Purchasing investments at a deep discount reduces the risk of owning that asset. The margin of safety allows for problems, mistakes, or unforeseen disasters. Negative surprises may have less impact on an asset that is already priced low. 

At the same time there is more upside to investments bought at a large discount to its real or intrinsic value. As time passes, eventually the market should realize the true value of the investment, and provide a sales price closer to that value. The larger the margin of safety the higher your probability of above average returns.

4. Rebalance Your Portfolio (Often)

Portfolio rebalancing is a risk management strategy in which you buy or sell investments to achieve your desired asset allocation percentage. As asset prices increase or decrease the total value will depart from your desired asset allocation target.

Portfolio rebalancing helps an investor to buy low and sell high. This is because the strategy involves achieving your target asset allocation by selling a portion of the assets that have risen in price and buying more of the assets that have fallen in price.

5. Preserve Your Capital 

Preservation of Capital should be an investors highest priority. Warren Buffett famously said “Rule # 1: Never Lose Money; Rule # 2: Never forget Rule #1.”  

Related Reading:
5 Portfolio Risk Management Strategies

To be a successful investor you need to understand how compounding works for you and against you. If you lose 50% and gain 50%, you still have a 25% loss! These rules of mathematics make capital preservation extremely important.

Conclusion: Thinking Differently From the Crowd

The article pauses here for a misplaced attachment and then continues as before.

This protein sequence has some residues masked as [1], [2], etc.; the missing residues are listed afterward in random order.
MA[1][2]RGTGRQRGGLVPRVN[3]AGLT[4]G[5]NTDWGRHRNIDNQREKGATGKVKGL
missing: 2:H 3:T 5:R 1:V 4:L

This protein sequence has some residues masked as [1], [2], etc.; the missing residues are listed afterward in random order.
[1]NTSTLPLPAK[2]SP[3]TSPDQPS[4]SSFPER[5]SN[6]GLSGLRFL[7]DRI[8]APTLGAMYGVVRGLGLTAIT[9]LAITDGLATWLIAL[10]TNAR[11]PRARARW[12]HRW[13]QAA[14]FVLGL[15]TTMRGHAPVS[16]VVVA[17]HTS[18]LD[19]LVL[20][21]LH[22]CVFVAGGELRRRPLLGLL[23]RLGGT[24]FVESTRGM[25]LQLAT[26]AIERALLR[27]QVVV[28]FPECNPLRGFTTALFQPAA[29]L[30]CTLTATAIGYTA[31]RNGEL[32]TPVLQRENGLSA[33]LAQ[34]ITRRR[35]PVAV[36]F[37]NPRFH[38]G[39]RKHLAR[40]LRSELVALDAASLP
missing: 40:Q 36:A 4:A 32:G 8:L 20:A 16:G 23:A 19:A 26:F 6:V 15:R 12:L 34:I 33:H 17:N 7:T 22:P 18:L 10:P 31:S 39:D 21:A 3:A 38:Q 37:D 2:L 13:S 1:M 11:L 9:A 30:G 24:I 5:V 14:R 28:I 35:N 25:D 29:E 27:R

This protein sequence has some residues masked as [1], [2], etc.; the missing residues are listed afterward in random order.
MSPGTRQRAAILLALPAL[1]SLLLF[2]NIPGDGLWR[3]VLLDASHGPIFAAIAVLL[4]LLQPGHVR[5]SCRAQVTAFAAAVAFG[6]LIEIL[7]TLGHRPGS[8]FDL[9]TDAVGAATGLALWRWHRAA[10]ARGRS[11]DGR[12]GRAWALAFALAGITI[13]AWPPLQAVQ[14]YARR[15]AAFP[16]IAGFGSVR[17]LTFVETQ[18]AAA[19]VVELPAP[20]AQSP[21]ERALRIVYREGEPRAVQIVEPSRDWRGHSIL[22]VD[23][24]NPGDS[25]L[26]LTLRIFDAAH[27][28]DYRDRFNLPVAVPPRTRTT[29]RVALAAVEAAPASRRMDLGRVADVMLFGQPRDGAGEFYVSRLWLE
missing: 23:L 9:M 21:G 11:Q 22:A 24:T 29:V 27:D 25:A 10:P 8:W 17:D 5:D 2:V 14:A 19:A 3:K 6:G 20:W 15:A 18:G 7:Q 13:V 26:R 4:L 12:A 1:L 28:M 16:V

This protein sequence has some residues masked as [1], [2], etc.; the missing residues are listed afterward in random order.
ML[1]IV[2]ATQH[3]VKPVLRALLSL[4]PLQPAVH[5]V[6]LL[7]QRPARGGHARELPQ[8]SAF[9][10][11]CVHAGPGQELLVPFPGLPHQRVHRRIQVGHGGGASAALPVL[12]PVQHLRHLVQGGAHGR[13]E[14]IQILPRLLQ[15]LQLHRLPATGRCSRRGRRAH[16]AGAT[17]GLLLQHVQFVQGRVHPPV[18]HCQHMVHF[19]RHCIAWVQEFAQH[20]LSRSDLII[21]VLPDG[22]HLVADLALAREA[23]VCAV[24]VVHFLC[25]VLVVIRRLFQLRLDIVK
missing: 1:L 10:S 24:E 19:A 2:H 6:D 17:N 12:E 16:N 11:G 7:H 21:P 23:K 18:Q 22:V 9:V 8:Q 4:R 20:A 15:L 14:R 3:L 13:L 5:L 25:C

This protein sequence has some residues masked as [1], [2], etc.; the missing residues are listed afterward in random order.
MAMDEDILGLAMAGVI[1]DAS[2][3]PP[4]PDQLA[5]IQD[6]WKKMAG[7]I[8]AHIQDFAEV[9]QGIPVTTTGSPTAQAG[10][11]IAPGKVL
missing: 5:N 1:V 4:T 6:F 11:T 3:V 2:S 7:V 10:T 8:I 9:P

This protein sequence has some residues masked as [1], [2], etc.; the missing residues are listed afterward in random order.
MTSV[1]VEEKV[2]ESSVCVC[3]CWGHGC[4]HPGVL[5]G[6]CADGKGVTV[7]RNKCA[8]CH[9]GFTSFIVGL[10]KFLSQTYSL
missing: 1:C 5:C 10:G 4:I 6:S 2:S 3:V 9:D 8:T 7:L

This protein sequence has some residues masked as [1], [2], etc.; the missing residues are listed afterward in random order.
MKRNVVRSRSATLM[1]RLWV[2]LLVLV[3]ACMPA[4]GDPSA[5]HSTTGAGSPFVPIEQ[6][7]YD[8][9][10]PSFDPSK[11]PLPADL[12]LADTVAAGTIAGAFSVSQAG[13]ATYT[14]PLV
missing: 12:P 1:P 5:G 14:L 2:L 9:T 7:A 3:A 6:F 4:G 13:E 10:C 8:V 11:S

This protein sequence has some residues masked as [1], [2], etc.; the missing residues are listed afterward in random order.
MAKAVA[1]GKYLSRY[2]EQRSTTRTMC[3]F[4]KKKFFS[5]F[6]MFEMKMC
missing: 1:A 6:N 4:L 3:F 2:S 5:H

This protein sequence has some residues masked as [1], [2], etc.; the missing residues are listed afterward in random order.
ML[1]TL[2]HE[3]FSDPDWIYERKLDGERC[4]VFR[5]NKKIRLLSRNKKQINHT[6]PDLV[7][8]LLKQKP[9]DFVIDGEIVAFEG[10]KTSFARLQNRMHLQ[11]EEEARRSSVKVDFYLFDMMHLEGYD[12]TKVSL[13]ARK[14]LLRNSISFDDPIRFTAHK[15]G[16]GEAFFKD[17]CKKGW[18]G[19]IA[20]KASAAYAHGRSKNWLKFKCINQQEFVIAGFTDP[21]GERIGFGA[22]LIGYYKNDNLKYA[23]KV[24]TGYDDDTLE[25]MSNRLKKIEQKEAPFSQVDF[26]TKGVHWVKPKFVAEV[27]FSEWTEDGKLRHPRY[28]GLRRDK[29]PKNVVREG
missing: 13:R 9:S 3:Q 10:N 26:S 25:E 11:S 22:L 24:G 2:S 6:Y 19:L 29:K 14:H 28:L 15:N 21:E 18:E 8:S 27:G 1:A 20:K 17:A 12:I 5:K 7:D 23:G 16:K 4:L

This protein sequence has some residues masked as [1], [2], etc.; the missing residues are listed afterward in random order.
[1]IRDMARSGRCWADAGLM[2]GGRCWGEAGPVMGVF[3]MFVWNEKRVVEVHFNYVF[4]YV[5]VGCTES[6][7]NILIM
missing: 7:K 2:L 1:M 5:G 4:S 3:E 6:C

These 5 value strategies provide a foundation for making sound asset allocation decisions. Use the value strategies of time and long term investing, valuation analysis timing, margin of safety, portfolio rebalancing, and capital preservation to lower your risk and improve your probability of above average returns.

Investors with the ability to develop patience and focus on value strategies will avoid investments at high prices when everyone else is bullish. However, when investments are being crushed by pessimism an astute value investor has the ability to snap up good values at bargain prices.

Many investors invest too aggressively, especially when valuations are not favorable for high returns. If you keep bear market losses small it’s easier to get back to break even and the move to a positive return. But if you lose a large portion of your portfolio you have lost the investment capital to buy at favorable prices and make it difficult to recover your portfolio losses.

Additional Reading:
34 Investment Strategies and Rules To Make You A Better Investor

Minimize Large Portfolio Drawdowns

Invest With Confidence in Less Time  -  Manage Your Portfolio Without Behavioral Errors

While Arbor Investment Planner has used reasonable efforts to obtain information from reliable sources, we make no representations or warranties as to the accuracy, reliability, or completeness of third-party information presented herein. The sole purpose of this analysis is information. Nothing presented herein is, or is intended to constitute investment advice. Consult your financial advisor before making investment decisions.